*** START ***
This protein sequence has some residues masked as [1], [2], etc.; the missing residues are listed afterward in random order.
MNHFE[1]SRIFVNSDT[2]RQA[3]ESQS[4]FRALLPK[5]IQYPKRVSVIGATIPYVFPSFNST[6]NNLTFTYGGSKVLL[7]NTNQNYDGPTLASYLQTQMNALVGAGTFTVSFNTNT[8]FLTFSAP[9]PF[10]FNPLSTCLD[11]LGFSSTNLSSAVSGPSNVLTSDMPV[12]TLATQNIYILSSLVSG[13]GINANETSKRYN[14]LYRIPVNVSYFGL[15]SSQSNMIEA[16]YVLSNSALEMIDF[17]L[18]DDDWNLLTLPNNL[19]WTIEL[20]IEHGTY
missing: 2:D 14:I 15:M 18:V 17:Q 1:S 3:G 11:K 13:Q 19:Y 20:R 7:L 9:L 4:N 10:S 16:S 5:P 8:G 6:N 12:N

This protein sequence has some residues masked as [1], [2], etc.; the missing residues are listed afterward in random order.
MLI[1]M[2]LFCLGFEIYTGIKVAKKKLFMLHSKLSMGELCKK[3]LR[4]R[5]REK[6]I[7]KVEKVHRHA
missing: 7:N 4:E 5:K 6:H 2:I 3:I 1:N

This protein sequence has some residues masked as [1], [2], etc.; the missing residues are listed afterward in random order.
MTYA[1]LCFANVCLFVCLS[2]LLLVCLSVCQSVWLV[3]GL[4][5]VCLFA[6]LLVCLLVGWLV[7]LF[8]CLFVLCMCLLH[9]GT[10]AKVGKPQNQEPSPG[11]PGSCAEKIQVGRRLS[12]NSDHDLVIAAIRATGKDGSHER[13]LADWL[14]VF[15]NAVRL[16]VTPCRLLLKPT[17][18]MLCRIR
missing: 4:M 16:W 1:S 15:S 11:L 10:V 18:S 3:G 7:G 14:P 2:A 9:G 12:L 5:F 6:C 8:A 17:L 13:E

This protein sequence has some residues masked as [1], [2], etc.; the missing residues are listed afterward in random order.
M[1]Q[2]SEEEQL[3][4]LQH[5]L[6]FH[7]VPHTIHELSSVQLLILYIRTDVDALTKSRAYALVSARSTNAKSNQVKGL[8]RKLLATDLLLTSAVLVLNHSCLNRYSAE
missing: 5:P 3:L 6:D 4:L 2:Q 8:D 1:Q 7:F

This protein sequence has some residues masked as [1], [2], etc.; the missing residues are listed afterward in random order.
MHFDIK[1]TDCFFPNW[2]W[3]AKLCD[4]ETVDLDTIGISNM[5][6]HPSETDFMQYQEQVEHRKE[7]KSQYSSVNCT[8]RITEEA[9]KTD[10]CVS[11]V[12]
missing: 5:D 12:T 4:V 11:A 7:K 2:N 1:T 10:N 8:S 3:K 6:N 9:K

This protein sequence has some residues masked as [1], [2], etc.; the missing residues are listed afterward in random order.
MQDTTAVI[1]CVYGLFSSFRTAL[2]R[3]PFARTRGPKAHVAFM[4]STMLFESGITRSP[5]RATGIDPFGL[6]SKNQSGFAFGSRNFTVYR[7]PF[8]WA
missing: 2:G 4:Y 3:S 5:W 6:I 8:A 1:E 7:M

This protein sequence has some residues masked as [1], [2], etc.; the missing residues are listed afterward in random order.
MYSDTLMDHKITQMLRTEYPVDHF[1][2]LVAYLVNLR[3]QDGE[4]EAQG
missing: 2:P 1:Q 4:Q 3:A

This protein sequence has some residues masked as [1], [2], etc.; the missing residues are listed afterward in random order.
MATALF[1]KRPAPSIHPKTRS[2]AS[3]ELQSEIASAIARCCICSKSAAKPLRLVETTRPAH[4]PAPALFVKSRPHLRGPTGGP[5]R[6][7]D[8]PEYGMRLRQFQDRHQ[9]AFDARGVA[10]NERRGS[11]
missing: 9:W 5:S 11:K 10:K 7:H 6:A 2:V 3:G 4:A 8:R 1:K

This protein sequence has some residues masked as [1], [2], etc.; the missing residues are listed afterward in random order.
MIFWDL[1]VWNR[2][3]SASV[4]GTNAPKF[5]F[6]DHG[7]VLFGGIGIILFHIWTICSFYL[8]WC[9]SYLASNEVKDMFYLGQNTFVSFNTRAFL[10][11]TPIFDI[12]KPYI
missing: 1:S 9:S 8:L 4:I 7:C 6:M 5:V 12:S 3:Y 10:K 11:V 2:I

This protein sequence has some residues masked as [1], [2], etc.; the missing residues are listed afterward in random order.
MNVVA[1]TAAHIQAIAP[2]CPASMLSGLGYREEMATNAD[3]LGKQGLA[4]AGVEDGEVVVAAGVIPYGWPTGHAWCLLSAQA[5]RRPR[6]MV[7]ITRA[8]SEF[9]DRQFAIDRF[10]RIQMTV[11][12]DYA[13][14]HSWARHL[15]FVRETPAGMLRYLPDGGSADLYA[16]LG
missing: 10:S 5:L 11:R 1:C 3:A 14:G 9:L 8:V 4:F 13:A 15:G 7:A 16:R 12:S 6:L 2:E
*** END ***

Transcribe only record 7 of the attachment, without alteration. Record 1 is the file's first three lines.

This protein sequence has some residues masked as [1], [2], etc.; the missing residues are listed afterward in random order.
MYSDTLMDHKITQMLRTEYPVDHF[1][2]LVAYLVNLR[3]QDGE[4]EAQG
missing: 2:P 1:Q 4:Q 3:A